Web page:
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Ebook sales are stalling out, possibly for good

Books should logically be following every other market in going digital, but logic isn’t the point.

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Ebook Sales:

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Ebooks are once again under the microscope as numerous reports point out their supposedly declining sales. The New York Times, for example, says ebook sales fell by 10 per cent in the first five months of this year, according to the Association of American Publishers, which collects data from nearly 1,200 publishers.

Digital books made up about 20 per cent of the market last year, roughly the same as they did a few years ago, a fact that has traditional publishers almost gloating.

“People talked about the demise of physical books as if it was only a matter of time, but even 50 to 100 years from now, print will be a big chunk of our business,” Penguin Random House chief executive Markus Dohle told the Times.

Several commentators have pointed out that the decline shouldn’t be surprising, given that the big publishers have managed to wrest pricing control away from Amazon. With prices heading upward – surprise, surprise! – ebook sales are going down.

The AAP numbers also don’t tell the whole story. As Fortune’s Mathew Ingram points out, the big publishers’ numbers – those represented by AAP – don’t take into account the rising tide of independently published ebooks. The whole market looks to be growing by about 1 per cent a year when those are added in, he writes.

Duncan Stewart, Deloitte Canada’s research director, points out the obvious problem with that analysis – that slight growth at this stage in the game is not really a good thing:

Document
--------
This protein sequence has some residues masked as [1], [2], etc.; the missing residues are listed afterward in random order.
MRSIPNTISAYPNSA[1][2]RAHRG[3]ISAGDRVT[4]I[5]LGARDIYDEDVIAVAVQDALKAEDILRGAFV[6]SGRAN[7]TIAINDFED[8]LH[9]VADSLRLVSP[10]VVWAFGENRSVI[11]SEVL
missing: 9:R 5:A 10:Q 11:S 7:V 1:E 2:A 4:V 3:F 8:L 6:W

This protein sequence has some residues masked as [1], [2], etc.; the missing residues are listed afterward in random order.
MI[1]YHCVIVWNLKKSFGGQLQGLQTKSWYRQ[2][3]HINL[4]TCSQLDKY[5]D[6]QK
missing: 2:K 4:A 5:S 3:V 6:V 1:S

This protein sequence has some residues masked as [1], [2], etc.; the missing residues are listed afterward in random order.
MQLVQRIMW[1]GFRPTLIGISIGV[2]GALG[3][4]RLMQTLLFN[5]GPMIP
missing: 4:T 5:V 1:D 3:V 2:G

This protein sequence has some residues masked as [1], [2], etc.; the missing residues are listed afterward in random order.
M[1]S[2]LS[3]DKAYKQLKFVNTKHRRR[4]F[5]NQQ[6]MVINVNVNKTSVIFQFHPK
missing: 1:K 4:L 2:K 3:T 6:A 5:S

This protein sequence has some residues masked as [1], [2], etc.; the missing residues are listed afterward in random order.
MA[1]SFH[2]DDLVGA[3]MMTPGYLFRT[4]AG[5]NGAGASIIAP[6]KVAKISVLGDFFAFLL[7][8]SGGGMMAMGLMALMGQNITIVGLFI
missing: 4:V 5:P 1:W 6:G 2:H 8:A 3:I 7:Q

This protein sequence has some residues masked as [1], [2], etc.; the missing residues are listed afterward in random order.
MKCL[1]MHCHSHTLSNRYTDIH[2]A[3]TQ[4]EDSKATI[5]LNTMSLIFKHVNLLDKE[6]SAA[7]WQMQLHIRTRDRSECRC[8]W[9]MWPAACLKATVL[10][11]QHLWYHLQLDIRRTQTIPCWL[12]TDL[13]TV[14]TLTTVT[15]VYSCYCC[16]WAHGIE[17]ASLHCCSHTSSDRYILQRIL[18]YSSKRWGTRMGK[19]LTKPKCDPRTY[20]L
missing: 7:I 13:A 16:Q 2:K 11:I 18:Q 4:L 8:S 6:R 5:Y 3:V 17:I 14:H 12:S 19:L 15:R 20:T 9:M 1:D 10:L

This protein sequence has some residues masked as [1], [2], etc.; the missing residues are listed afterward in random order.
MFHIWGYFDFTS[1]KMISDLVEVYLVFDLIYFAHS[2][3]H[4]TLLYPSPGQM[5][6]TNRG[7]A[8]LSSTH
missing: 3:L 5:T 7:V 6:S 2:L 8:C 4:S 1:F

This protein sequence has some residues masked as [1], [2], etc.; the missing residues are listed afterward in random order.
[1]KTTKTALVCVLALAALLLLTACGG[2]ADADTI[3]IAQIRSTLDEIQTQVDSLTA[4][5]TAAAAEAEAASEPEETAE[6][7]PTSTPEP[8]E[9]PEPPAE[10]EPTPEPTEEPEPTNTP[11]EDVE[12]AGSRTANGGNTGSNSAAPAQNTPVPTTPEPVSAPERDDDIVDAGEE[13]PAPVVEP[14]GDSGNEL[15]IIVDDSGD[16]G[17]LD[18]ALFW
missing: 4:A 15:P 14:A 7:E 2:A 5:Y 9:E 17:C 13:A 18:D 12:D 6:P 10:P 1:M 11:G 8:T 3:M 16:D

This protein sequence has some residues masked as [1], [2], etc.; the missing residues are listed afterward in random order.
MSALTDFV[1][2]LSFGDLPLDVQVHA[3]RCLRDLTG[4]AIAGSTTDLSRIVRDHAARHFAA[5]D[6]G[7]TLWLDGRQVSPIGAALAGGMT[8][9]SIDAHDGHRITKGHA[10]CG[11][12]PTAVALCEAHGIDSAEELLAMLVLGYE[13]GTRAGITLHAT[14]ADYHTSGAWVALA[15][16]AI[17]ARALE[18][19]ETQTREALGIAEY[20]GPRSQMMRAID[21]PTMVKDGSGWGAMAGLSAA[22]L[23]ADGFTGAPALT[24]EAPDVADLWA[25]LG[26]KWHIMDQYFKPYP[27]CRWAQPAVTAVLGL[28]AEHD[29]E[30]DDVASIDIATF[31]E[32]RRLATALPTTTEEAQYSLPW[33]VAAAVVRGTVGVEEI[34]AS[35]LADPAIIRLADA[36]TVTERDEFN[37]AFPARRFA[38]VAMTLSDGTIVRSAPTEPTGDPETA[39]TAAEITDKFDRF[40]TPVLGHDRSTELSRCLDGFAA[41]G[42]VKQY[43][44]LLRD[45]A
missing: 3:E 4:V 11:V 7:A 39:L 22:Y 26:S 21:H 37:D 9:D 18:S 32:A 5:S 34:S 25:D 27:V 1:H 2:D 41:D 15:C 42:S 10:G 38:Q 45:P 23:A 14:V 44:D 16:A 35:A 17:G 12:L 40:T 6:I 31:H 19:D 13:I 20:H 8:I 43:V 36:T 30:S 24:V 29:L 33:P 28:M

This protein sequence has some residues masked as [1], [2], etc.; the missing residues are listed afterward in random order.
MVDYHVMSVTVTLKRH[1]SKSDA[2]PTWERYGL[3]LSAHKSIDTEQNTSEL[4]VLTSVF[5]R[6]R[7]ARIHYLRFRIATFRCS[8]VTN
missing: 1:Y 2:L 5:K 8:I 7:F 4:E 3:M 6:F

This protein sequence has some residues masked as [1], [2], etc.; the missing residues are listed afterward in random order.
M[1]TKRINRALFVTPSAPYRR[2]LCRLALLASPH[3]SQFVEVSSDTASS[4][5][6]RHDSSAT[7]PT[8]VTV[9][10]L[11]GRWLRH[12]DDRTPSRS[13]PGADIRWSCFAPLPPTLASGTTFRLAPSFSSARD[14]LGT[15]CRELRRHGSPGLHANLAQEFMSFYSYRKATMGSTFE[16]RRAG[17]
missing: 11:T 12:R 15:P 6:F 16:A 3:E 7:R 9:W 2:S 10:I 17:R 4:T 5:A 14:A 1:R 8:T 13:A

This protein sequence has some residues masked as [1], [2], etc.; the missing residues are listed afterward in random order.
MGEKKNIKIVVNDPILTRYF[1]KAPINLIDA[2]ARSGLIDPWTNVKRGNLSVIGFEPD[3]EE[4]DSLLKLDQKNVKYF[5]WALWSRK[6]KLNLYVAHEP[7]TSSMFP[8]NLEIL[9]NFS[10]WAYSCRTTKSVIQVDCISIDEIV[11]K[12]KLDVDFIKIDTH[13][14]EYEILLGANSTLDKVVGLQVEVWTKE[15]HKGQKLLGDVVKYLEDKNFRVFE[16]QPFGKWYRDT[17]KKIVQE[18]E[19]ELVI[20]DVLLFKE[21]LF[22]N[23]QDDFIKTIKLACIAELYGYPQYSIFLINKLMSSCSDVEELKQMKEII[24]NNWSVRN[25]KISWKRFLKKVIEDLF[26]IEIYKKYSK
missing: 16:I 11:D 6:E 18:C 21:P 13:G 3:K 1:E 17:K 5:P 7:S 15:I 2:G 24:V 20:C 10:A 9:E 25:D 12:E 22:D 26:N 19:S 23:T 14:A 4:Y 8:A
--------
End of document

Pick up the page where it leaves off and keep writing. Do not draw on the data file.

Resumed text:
“Does this really compare to what we have seen in other industries that have been digitally disrupted? US print newspaper ad revenues are down 78% from their peak; CD sales are down 92%, and film camera sales have fallen 99.5% since 1999. When we compare how eBooks have affected print book sales…well, ‘one of these things is not like the other.'”

It took digital music less than a decade to make up more than half of all music sales, whereas we’re now seven years past the launch of the Amazon Kindle – effectively ground zero for ebooks. And yet the U.S., the country furthest along in ebook adoption, is stuck at 20 per cent.

The argument has been made that the copy protection that is rampant in ebooks is stunting the market – MP3 sales only really took off after Apple removed digital rights management restrictions, after all. But that too is probably not the whole story.

As Claire Fallon, the Huffington Post’s books and culture writer, points out, there are plenty of other reasons why ebooks may never catch on with a larger crowd. Simply put, physical books offer a tactile experience that most other forms of media don’t.

Books could indeed be the counter-point to the digital revolution – a physical experience that people want to escape to because they’re tired of looking at screens all day.

That jibes with what Stewart suggests, that certain kinds of books – genre stuff like fan fiction or romance – work better digitally, but print is still a more desirable way to digest the really good meaty writing.

As Fallon puts it, “certain books just feel more real held in our hands and paged through meditatively.”

There’s a tendency among the pro-print crowd to romanticize physical books, but in the long run I think they’re right for many of the reasons Fallon outlines in her article.

When I moved house two years ago, I couldn’t get rid of my CDs and DVDs fast enough. I held onto my books, though, and over the past year or so I’ve found myself gravitating back toward the printed page. Many of the people I know read both ebooks and printed books.

They can’t really explain why, other than to say that sometimes they’re just in the mood for something weighty that they can hold.

It just may be that Dohle, the Penguin Random House CEO, is right. Against the conventional wisdom of continual digital progress, printed books might very well be with us for the long haul for reasons that aren’t entirely logical.

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